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2018 Midterms: What You Need to Know

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2018 Midterms: What You Need to Know

Amy Klobuchar and Jim Newberger General Election

Amy Klobuchar and Jim Newberger General Election

Amy Klobuchar and Jim Newberger General Election

Amy Klobuchar and Jim Newberger General Election

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Cari Spencer
Editor in Chief

Americans woke up on Nov. 7 to historical results from the midterm elections. Roughly 114 million votes were cast, an impressive increase from the 81 million cast in 2014, according to estimates by The New York Times. More voices hit the polls, and with those voices came changes at the local, state, and federal levels.

The election ended up turning out well, especially because there is at least a small amount of diversity in the three branches of government,but what I was truly amazed by was the voter turnout. People are truly fulfilling their civic duty and it’s amazing. I’m excited to see what the next election holds.”

— Carolyn Fritz

Who won in Minnesota?

In the U.S. Senate race, Amy Klobuchar (Dem.) won re-election. She was first elected in 2006. Tina Smith (Dem.) beat out Karin Housley (Rep.), 53 percent to 42.4, in the special election, allowing her to finish serving Al Franken’s term.

As for the U.S. House race, three of the eight Minnesota districts were won by Republicans and five were won by Democrats. In District 3, Dean Phillips (Dem.) beat incumbent Erik Paulsen (Rep.) for the House seat by 12 percent.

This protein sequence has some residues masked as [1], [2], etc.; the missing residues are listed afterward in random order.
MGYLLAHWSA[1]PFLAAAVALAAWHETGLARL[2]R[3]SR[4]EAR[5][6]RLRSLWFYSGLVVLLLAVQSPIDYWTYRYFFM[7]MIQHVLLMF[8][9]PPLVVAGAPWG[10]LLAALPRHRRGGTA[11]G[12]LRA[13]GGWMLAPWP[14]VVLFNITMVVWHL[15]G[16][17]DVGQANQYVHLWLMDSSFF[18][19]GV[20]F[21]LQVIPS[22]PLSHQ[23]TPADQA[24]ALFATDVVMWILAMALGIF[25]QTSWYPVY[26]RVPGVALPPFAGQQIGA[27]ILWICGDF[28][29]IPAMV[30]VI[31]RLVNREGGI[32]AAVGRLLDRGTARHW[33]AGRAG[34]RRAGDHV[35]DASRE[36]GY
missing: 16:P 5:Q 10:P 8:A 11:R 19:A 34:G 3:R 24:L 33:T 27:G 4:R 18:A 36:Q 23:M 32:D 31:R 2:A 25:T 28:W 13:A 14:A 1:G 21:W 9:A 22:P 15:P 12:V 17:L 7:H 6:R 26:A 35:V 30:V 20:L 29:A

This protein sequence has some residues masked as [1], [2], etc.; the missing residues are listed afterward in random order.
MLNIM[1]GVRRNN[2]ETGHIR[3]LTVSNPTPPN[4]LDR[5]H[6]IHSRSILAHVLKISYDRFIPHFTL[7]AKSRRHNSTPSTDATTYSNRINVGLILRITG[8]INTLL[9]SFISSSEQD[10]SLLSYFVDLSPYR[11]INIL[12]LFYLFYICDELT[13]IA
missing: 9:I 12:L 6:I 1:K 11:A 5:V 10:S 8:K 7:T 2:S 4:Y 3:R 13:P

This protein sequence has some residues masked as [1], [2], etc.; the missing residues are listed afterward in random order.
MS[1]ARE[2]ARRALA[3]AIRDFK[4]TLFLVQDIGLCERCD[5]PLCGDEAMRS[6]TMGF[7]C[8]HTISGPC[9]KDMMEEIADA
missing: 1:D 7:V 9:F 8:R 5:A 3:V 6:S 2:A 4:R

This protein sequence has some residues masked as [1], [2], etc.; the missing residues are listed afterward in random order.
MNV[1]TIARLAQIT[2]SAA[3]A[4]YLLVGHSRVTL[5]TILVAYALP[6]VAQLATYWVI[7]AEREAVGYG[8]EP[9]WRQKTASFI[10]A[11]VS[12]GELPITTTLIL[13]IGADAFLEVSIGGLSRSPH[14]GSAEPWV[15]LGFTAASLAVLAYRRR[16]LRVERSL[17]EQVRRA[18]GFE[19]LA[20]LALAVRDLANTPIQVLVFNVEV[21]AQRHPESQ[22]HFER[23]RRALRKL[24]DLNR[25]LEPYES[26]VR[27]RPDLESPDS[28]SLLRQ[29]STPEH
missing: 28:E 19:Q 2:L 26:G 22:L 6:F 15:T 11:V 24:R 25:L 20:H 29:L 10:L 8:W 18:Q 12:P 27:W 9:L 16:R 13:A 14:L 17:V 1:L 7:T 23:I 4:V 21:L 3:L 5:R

Although Jeff Johnson (Rep.) won the Orono High School mock governor election, Tim Walz (Dem.) was elected by the state citizenry. Walz beat Johnson 53.9 percent to 42.4 percent.

Keith Ellison (Dem.) was elected attorney general, defeating Doug Wardlow (Rep.) 48.96 percent to 45.09.

78.2 percent of voters in District 5 voted for Ilhan Omar, resulting in the first Somali-American elected to legislative office. She is one of the two first Muslim women elected to Congress.

What about the rest of the country?

Republicans gained two senate seats, maintaining the red majority in the senate 51 to 46. Democrats, on the other hand, gained 30 seats in the House of Representatives, surpassing the 218 threshold for control of the House. With 225 Democrats and 197 Republicans in the House, the dynamic has shifted. Democrats will now hold committee chairs and have more power to investigate the president.

Sharice Davids (Kansas) and Debra Haaland (New Mexico) became the first Native American women elected to Congress, Marsha Blackburn became the first female senator elected to represent Tennessee and Jared Polis (Colorado) became the first openly gay person elected to governor in America, among other notable firsts.

“The election ended up turning out well, especially because there is at least a small amount of diversity in the three branches of government,” senior Carolyn Fritz said, “but what I was truly amazed by was the voter turnout. People are truly fulfilling their civic duty and it’s amazing. I’m excited to see what the next election holds.”

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About the Writer
Cari Spencer, Editor in Chief

Hello! My name is Cari Spencer; I'm excited for my second year as one of the Co-Editors in Chief. I’m a senior in Journalism II and have been writing...

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2018 Midterms: What You Need to Know